At its core, Grape Collective is a portal for top-notch wine content. It features regular, exclusive content from industry veterans including Dorothy J. Gaiter, who co-wrote the Wall Street Journal's wine column, "Tastings", from 1998 to 2010, and Barbara Fairchild, who was the editor in chief of Bon Appétit magazine from 2000 to 2010, as well as a fleet of established and emerging writers. Grape Collective's collection of articles, video and multimedia features are geared to the casual-but-curious wine drinker, an audience that's often overlooked by traditional wine media, which heavily favors the collector and connoisseur. ..."



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Top chefs campaign for feeding pigs on food waste

Top chefs campaign for feeding pigs on food waste | Food History & New Markets | Scoop.it

21 November 2013, The Guardian, Rebecca Smithers -- "Some of the UK's top chefs will cook thousands of free lunches in London on Thursday to highlight a campaign calling for pigs to be fed with food waste rather than food that could be eaten by people.


Guardian writer and chef Hugh Fearnley-Whittingstall, alongside staff from top London restaurants the Delaunay, Paternoster Chop House, Le Pont de La Tour and Soho House will be in Trafalgar Square cooking meals for the public made with pork from pigs fed on legally permissible food waste.


The event is in support of The Pig Idea, a new campaign calling for pigs to be fed on waste and surplus food rather than crops that people could eat, such as South American soy.


The initiative was launched by Tristram Stuart, author and founder of the food waste reduction campaign Feeding the 5000. The campaign wants to see the removal of the EU ban on feeding certain types of food waste – including catering waste – to pigs in the long-term, while calling for more legally permissible food waste to be fed to livestock now. Supermarkets, for example, are allowed to divert foodstuffs such as bakery, confectionery, dairy, fruit and vegetables to livestock feed, yet most do not currently do this. ..."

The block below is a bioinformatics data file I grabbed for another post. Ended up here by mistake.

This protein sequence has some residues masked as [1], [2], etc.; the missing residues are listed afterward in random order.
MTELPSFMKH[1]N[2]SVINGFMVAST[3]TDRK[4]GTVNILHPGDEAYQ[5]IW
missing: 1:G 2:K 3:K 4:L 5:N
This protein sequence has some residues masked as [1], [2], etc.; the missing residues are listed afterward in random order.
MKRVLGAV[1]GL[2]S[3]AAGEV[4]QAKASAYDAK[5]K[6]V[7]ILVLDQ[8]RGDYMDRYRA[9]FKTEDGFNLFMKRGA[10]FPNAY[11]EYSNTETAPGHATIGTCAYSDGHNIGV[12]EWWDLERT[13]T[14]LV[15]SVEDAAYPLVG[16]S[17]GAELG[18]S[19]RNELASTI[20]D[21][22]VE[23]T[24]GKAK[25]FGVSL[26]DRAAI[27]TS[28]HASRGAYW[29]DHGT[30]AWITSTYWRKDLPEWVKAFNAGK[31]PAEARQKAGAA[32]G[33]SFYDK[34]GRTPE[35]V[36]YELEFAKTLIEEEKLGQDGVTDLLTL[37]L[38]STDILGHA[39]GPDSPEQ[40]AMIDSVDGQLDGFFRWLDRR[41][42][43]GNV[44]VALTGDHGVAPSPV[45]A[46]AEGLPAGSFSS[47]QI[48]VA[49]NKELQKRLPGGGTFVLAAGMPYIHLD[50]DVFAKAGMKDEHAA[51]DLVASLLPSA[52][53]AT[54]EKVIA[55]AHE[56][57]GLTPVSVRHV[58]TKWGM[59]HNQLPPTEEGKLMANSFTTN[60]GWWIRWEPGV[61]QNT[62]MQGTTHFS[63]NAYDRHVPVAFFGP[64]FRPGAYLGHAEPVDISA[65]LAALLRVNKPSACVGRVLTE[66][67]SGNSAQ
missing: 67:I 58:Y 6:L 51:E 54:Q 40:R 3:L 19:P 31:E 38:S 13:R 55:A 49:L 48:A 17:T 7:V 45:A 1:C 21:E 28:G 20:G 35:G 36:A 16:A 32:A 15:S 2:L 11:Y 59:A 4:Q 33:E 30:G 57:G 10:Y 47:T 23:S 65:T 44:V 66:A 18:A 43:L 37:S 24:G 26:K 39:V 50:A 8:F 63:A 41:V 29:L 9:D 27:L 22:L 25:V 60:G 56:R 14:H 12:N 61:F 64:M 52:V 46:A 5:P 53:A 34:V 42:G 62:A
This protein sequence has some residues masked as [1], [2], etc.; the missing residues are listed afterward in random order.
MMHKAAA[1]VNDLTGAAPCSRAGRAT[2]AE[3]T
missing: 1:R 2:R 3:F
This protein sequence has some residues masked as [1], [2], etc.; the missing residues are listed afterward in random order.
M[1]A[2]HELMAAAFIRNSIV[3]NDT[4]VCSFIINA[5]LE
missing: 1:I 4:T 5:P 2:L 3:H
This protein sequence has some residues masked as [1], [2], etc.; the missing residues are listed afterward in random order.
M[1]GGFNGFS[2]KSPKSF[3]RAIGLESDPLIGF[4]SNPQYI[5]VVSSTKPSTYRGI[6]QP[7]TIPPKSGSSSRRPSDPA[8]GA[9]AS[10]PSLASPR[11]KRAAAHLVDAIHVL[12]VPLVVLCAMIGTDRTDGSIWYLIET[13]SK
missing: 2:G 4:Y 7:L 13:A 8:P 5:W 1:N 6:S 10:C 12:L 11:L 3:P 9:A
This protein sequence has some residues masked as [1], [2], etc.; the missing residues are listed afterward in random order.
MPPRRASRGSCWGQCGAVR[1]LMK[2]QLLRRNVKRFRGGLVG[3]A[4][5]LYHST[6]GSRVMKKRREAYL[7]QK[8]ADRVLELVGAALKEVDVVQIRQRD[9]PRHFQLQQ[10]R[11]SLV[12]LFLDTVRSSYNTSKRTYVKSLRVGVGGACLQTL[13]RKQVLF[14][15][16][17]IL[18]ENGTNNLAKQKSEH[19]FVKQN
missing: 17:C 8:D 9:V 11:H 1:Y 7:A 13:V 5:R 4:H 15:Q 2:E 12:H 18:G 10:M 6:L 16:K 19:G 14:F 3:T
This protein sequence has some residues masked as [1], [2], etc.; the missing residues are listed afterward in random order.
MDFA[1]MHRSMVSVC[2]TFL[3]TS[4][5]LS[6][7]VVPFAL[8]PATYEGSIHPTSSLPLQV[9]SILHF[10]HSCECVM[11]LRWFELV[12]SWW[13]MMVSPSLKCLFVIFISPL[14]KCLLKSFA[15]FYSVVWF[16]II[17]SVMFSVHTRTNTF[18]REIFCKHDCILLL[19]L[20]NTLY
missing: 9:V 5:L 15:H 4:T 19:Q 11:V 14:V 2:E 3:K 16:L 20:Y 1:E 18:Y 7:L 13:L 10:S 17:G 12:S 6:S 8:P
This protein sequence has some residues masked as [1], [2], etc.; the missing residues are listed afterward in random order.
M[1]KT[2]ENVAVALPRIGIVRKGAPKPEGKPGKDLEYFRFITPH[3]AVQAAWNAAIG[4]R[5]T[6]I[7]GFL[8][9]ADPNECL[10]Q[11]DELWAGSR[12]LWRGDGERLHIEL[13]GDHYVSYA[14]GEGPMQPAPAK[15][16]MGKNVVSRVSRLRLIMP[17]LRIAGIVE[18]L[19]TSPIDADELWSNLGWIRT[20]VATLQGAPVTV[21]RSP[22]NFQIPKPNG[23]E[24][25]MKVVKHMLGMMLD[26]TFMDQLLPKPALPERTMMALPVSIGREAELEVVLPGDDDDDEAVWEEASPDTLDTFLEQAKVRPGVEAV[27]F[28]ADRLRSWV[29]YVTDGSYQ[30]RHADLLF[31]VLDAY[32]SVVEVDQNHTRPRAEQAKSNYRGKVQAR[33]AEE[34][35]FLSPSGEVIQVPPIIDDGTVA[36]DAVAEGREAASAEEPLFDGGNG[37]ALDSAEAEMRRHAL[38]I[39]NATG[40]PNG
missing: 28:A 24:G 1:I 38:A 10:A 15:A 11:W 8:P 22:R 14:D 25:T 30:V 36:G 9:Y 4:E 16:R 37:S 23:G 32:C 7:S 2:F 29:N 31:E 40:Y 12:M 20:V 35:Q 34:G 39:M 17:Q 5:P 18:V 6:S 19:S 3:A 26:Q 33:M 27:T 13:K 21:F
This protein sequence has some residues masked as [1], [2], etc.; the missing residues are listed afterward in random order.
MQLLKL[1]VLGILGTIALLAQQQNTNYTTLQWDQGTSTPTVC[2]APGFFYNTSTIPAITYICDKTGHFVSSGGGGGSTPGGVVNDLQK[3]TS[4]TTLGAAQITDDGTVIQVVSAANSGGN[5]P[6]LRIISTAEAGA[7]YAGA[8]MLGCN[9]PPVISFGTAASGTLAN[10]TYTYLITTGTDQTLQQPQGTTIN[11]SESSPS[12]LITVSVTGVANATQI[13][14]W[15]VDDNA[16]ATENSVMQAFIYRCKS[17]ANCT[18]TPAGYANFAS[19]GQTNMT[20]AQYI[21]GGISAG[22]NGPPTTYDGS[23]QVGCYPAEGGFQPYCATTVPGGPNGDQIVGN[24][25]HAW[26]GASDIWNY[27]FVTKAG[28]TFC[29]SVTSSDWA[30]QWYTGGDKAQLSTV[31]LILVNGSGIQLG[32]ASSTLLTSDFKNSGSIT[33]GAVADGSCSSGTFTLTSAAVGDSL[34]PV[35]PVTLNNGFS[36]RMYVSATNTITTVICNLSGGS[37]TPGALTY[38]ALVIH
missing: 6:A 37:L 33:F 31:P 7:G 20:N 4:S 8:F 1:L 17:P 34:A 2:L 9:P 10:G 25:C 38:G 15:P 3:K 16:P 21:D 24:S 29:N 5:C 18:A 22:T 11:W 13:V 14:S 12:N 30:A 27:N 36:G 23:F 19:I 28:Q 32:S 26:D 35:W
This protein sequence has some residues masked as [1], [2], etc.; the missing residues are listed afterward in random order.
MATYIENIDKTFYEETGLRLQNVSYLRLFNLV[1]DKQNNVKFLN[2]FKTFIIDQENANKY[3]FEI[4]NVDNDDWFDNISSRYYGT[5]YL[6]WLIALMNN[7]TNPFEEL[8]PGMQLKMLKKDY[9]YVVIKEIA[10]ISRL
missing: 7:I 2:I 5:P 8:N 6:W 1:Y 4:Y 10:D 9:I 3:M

Photo: Top British chefs, including Hugh Fearnley-Whittingstall, are to cook free lunch for all at The Pig Idea Feast in support of a campaign to feed pigs on food waste in Trafalgar Square, London, on Thursday. Credit: Ki Price/Greenhouse PR

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Chia and quinoa lead the field - by miles - when it comes to product launches with ancient grains and seeds, says Datamonitor

Chia and quinoa lead the field - by miles - when it comes to product launches with ancient grains and seeds, says Datamonitor | Food History & New Markets | Scoop.it

20 November 2013, Food Navigator, Elaine Watson -- "The percentage of new US food product launches featuring ancient grains or seeds has almost tripled since 2008, according to Datamonitor. But the bulk of activity is focused around just two ingredients: Chia and quinoa. ..."

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Despite high distributor margins, organic food sector in India growing

19 November 2013, FnBNews, Nandita Vijay -- "Increasing awareness and considerable acceptance for processed organic food products are opening up opportunities for Indian companies, despite the prevalence of high distributor margins (estimated to be between 25 and 30 per cent), according to participants at the 2013 essay of the BioFach India International Organic Fair, a three-day event that concluded recently. 

“There is no doubt about the existing market potential for the organic food processing industry. The market is showing continuous growth since 2007, and there is an upward since 2010,” representatives of such companies as Morarka, Sresta, Nature Bio Food, Mother India Farm, Amira Foods, Terra Firma, Sri Sri Ayrveda, Tamil Nadu Organic Certification Department and Jyothiraditya Biosolotions Pvt Ltd, pointed out. ..."

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Tomb of ancient Egypt's beer maker to gods of the dead discovered

Tomb of ancient Egypt's beer maker to gods of the dead discovered | Food History & New Markets | Scoop.it